Colorado Legalizes Shrooms

Colorado voters approved a vote Tuesday during midterm elections that would legalize the use of psilocybin and psilocin, two psychedelic compounds found in so-called magic mushrooms, becoming the second state to do so in two years.

The measure passed by a narrow margin, the Associated Press predicted, with 52% of more than 2.2 million votes in favor of legalization, with 93% of scheduled ballots counted through Friday.

The initiative permits the use of psilocybin in state-regulated facilities under the supervision of licensed facilitators. It also legalizes the private personal use, cultivation and exchange of psilocybin and psilocin, as well as three additional narcotics (DMT, ibogaine and mescaline) by adults 21 and older. Retail is not permitted and the law has several restrictions, including restrictions prohibiting use in public, at school or while operating a motor vehicle.

“I’m amazed at what we’ve accomplished,” said Veronica Lightning Horse Perez, a key supporter of the legalization effort. “Over a million people voted yes to this. To think that so many people see the value in these drugs, that so many people know they can be used to heal, is huge.

Psilocybin is federally illegal in most states, although it is not a criminal offense in Washington, DC. and in more than a dozen other cities. But a growing body of research has found anti-anxiety therapeutic uses for the chemical, prompting some states to consider easing restrictions.

Oregon voters passed a measure legalizing magic mushrooms for therapeutic use in 2020, and lawmakers in Washington and New York introduced bills this year to legalize them.

Bills decriminalizing ownership have been introduced in 19 states, including Missouri, Iowa and Kansas, although none have passed. And more than a dozen states, including Florida, Oklahoma and Texas, have introduced legislation to further study the health benefits of psilocybin.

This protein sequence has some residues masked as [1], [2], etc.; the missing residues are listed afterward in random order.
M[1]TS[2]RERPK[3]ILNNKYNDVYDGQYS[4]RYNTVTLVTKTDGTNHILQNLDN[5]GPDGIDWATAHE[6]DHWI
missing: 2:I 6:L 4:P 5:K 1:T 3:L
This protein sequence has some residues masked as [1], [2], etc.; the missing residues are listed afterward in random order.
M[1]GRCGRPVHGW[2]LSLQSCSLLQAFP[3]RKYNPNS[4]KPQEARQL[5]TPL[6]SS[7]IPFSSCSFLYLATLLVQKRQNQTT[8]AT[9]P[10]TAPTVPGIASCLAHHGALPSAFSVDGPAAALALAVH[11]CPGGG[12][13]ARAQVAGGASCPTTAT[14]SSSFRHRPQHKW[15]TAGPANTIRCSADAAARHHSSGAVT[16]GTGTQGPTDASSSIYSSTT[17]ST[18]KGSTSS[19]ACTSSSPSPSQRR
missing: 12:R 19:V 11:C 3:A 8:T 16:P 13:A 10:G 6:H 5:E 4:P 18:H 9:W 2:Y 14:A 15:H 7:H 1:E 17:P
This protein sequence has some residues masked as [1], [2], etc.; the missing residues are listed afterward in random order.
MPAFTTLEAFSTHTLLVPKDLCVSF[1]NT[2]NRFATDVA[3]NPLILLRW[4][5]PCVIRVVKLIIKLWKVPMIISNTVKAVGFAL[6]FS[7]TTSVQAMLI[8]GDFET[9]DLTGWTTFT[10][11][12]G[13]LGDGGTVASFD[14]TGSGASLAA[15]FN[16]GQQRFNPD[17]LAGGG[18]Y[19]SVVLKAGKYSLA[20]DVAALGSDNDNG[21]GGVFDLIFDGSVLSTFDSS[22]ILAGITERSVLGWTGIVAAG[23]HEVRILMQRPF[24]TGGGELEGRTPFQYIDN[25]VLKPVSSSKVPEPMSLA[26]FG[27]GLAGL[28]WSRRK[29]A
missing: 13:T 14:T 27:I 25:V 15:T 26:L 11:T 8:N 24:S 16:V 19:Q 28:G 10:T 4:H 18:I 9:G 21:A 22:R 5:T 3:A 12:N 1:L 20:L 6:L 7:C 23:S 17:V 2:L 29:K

“More and more people are starting to realize and understand that when it comes to psychedelic treatment, it’s not exactly a radical field. It’s becoming more popular,” said Oklahoma State Representative Daniel Bay, co-author of a bill that would allow scientific research on psilocybin.

The bill, which has passed the Oklahoma House of Representatives and will be taken to the Senate for consideration, would allow adults with certain conditions to participate in the state’s psilocybin clinical trials. Texas passed a similar law last year.

The potential for narcotics to be part of treatments for depression, anxiety, post-traumatic stress disorder, drug addiction and eating disorders is being evaluated in several clinical trials. In 2018, the Food and Drug Administration called psilocybin a “breakthrough therapy,” a designation that accelerates the development of drugs that may be more effective than current therapies.

Hawaii’s Senate cited the FDA’s designation in March when it passed a bill that would convene a task force to develop a long-term plan to make psilocybin available to adults age 21 and older seeking mental health treatment. Connecticut lawmakers convened a psilocybin study group last year and adjusted their state budget to fund treatment programs that give psychedelic treatments to veterans and retired first responders.

While more than 60 bills have been introduced across the country, most, including the Hawaii bill, are stalled in committee or have not been voted on. In Washington, lawmakers opted to study the substance after fighting to loosen restrictions. And in California, lawmakers turned a bill to decriminalize use into one that would examine policy.

In Colorado, the winning vote marks the second time in three years that the state has made doping history. Denver became the first US city to decriminalize psilocybin in 2019.

For Kevin Franciotti, an addiction counselor in Denver who received sedative treatment for an opioid use disorder more than a decade ago, this is “Colorado’s opportunity to be a leader in guiding US drug policy.”

Not everyone agrees with the legalization of drugs. Some opponents of the Colorado measure say it would bar the use of va

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